The Sound of Silence


“Hello, darkness my old friend. I’ve come to talk with you again”.

Beware the middle of the night voices. You know the voices I mean – those ones that taunt you in the early hours of the morning, in the pitch black and in the chilling still air. The voices that tell you what a human trainwreck you are. The voices that remind you of all your debt, all your shortcomings, all your personal flaws, all your worries.

Don’t worry reader. I haven’t gone totally bonkers, in need of being carted off to the nearest psychiatric hospital (the Henry Bennett Centre in this part of New Zealand). I’m not “hearing voices” – well of the certifiable kind anyway.

I’m talking about the internal voices of self-doubt that come to haunt you at your lowest ebb, usually in the early hours of the morning. Actually, it is usually at about four in the morning for me – at about the time this blog post is being written, having just experienced one of ‘those nights”.

It’s amazing how miserable life can appear to be at 4 am. Dark. Cold. Silent, apart from the odd truck rolling by (I live near a main highway).

Yet that silence can be broken by an internal monologue of doubts and fears, unchecked by reason. Indeed, I keep hearing the classic Simon and Garfunkel anthem, “The Sound of Silence,” echoing through my brain, over and over again. Except it is actually the brilliant power rock version, performed by Disturbed, that constantly plays in my head. In the middle of the night, the sound of silence can be overpowering and mind-blowing.

I suddenly take responsibility for all of the world’s problems. My own failings and misfortunes become catastrophic. Life’s hurdles suddenly grow to become mammoth-sized, towering above me, like insurmountable obstacles I can neither overcome nor bypass.

I toss. I turn. I sweat. I worry. I panic. I shiver. I shake. I don’t sleep.

Eventually, the voices in my head dissipate and slink away again, like ghostly spirits, just not of the friendly type like Casper; until tomorrow night, when I know they will come visiting and haunt me once again.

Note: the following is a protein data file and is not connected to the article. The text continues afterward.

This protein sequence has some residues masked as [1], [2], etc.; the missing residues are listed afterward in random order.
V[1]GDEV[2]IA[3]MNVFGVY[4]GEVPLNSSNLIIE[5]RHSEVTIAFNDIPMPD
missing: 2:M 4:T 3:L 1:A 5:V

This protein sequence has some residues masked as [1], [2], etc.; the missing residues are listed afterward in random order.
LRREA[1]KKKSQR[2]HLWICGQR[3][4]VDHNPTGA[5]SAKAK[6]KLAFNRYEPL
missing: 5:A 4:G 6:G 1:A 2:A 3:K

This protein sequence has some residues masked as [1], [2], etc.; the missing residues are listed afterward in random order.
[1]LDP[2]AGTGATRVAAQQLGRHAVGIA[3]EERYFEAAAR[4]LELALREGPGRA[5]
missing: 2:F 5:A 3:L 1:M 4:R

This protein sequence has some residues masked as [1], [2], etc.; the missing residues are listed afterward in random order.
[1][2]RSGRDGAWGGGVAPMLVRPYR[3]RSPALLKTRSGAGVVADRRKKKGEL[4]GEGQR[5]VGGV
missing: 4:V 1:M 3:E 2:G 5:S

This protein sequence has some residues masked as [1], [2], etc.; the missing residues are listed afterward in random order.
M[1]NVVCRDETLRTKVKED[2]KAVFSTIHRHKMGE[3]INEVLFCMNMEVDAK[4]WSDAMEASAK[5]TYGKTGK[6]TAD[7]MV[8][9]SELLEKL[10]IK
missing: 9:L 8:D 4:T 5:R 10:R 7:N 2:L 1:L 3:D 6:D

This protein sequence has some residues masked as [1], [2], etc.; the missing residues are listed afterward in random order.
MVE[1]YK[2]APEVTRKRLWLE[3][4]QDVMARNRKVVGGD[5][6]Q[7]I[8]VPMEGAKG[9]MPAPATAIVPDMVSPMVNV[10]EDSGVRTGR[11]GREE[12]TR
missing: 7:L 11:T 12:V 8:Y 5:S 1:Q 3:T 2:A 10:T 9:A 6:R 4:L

And then, “like the flash of a neon light,” I’m awake. Sun streams through the gaps in the curtains. It’s daytime. The world continues to rotate.

Suddenly, my problems seem less of a concern. I’m no longer responsible for all of the world’s issues. My own fears and insecurities melt away like butter in sunlight.

Life continues to progress. Sure there are still things to be sorted out. Debts remain, still needing to be repaid. I continue to live in a house on the market and are still behind on rent (if you’re reading this, Rob, I am working on it). But in the daylight, these all seem like hiccups in life’s long journey. Life seems so much easier and is less of a concern. Any problems appear to be fixable, one action step at a time.

It’s amazing how much difference a few hours, and the arrival of light and warmth, can make. The sound of silence can play havoc with your mind during those dark hours.

It’s important to remember that old cliche. Tomorrow will always be another day. A day for reinventing oneself, to be the person you always wanted to be.

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